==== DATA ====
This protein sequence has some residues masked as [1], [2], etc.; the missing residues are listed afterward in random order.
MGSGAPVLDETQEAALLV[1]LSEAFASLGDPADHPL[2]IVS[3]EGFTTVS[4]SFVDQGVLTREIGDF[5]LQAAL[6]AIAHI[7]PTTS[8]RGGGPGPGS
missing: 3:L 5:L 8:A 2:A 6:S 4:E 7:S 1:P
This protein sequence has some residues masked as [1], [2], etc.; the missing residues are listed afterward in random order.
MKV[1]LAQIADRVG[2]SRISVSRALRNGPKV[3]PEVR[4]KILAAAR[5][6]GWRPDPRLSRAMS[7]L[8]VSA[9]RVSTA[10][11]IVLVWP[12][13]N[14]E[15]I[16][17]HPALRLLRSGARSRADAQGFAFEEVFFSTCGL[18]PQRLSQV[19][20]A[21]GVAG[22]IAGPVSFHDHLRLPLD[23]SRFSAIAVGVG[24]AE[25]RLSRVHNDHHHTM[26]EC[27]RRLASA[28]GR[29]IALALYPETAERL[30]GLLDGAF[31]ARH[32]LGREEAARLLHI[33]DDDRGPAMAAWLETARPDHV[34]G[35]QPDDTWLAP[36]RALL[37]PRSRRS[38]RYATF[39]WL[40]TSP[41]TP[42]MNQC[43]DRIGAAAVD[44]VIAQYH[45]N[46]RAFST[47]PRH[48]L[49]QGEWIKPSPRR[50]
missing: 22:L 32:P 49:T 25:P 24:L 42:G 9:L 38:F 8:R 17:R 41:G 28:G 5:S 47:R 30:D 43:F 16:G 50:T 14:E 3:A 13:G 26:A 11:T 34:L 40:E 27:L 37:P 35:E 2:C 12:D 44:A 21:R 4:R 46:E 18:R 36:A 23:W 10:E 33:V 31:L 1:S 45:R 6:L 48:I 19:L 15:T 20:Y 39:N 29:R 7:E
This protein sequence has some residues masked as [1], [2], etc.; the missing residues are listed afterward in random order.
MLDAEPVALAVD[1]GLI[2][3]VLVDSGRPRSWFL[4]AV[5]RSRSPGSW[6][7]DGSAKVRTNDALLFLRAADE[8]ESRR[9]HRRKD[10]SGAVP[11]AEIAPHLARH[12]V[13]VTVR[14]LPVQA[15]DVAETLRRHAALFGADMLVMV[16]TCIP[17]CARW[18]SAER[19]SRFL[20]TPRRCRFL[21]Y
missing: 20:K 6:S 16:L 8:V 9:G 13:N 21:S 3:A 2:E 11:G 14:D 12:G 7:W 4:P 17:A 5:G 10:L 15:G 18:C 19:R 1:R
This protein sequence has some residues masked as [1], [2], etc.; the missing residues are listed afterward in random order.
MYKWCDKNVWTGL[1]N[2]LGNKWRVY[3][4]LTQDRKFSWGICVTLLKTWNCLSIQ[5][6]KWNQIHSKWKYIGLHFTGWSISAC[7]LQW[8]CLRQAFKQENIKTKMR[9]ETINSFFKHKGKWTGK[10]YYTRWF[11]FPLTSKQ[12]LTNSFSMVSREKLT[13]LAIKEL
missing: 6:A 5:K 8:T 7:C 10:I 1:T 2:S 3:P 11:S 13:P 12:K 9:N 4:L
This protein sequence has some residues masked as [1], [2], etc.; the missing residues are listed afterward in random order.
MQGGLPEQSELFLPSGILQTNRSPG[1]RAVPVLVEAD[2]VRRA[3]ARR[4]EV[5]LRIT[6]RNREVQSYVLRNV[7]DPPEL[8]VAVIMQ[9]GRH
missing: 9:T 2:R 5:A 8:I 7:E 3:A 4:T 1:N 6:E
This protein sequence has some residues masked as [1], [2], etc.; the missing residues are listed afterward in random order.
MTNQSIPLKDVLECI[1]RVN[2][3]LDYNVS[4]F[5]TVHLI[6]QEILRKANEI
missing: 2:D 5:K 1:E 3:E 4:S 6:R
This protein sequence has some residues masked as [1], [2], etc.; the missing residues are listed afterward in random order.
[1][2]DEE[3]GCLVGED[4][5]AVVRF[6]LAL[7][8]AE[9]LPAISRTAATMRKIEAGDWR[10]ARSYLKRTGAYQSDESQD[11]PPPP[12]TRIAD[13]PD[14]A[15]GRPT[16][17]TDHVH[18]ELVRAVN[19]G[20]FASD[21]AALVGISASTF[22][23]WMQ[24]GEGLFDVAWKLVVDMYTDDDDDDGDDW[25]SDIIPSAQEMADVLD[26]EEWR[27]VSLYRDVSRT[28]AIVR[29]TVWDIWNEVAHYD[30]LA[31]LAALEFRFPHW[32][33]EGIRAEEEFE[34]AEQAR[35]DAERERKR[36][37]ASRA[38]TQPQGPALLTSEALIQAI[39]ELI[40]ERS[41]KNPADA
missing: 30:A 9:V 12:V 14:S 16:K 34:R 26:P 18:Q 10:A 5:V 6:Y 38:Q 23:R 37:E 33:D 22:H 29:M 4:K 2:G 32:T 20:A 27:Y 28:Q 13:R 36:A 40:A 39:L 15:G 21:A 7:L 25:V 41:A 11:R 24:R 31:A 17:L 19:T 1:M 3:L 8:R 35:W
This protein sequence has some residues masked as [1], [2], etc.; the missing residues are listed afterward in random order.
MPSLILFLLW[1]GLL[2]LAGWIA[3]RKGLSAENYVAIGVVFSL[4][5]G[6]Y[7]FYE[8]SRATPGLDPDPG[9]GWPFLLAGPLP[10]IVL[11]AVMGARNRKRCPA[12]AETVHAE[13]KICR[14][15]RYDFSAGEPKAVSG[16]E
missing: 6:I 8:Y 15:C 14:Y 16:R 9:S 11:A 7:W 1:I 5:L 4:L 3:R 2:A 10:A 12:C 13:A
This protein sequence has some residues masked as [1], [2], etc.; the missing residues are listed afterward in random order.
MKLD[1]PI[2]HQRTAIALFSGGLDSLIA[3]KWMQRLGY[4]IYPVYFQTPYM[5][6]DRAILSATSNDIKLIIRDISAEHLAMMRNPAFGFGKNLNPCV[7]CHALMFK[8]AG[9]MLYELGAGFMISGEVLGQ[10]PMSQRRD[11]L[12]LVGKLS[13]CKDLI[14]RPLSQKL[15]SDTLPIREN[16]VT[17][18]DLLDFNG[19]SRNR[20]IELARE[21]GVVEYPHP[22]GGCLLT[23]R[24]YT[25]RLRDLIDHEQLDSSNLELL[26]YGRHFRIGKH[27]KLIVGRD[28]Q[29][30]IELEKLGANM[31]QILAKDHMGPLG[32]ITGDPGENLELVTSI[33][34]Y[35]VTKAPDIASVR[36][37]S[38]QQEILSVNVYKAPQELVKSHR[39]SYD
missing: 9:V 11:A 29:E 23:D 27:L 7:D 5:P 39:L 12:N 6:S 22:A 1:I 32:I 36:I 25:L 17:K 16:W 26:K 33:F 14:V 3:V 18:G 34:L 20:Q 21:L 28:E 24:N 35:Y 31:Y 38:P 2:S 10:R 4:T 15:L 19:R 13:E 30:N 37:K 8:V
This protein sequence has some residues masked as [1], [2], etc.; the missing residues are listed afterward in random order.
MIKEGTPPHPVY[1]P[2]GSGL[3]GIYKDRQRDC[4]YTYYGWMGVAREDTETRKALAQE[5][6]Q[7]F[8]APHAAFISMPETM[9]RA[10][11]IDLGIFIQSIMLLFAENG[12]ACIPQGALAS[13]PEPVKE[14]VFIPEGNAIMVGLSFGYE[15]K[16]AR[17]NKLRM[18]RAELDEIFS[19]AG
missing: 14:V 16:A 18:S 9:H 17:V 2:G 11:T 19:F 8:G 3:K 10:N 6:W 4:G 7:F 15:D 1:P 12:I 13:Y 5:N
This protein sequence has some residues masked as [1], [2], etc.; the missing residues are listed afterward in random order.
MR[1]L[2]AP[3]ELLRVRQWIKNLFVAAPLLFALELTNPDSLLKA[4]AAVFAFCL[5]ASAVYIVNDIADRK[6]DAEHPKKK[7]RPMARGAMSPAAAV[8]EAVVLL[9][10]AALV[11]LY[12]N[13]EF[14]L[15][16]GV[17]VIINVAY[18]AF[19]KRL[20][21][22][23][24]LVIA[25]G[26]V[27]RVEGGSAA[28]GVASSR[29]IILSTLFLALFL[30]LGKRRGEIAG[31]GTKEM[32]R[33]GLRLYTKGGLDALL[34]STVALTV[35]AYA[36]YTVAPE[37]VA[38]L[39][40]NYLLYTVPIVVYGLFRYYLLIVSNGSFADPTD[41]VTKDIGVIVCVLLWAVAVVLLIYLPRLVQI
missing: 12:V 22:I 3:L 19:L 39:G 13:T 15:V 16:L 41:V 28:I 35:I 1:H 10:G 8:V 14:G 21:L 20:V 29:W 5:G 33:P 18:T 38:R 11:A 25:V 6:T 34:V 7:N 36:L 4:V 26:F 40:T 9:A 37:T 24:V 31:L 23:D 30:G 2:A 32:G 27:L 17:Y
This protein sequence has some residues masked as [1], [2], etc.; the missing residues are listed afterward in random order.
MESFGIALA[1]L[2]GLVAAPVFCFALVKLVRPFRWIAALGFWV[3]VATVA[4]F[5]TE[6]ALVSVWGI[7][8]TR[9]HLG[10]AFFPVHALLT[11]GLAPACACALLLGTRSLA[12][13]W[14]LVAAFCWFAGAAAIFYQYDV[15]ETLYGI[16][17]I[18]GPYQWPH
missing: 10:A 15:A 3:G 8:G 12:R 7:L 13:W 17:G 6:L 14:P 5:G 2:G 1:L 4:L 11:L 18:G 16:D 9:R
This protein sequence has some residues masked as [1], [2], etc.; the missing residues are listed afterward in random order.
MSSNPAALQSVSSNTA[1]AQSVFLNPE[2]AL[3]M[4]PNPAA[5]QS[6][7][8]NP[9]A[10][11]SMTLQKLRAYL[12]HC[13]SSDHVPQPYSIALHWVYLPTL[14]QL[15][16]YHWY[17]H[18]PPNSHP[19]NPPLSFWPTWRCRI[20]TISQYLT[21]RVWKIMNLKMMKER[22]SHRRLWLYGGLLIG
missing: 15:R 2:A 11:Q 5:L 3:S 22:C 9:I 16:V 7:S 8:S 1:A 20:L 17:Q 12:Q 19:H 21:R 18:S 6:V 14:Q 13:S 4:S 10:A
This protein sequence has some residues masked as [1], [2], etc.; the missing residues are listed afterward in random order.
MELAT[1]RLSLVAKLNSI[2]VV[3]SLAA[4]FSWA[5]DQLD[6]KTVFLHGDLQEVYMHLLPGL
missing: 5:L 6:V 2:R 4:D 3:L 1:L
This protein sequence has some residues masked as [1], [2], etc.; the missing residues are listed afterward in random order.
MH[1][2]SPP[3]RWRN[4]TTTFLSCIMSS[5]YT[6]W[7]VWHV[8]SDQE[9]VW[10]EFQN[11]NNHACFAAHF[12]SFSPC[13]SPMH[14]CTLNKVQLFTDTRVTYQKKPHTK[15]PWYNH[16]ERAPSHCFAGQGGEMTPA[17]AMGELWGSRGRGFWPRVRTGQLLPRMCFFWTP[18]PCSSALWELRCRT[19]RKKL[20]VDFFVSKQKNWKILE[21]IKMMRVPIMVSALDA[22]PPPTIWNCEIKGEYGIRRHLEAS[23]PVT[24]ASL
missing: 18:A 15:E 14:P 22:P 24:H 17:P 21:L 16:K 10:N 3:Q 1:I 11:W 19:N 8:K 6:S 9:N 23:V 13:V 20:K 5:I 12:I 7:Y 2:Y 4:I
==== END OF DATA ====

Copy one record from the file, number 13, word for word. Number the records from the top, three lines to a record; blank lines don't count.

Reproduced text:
This protein sequence has some residues masked as [1], [2], etc.; the missing residues are listed afterward in random order.
MSSNPAALQSVSSNTA[1]AQSVFLNPE[2]AL[3]M[4]PNPAA[5]QS[6][7][8]NP[9]A[10][11]SMTLQKLRAYL[12]HC[13]SSDHVPQPYSIALHWVYLPTL[14]QL[15][16]YHWY[17]H[18]PPNSHP[19]NPPLSFWPTWRCRI[20]TISQYLT[21]RVWKIMNLKMMKER[22]SHRRLWLYGGLLIG
missing: 15:R 2:A 11:Q 5:L 3:S 22:C 9:I 16:V 7:S 8:S 1:A 20:L 17:Q 12:Q 19:H 21:R 18:S 6:V 14:Q 13:S 4:S 10:A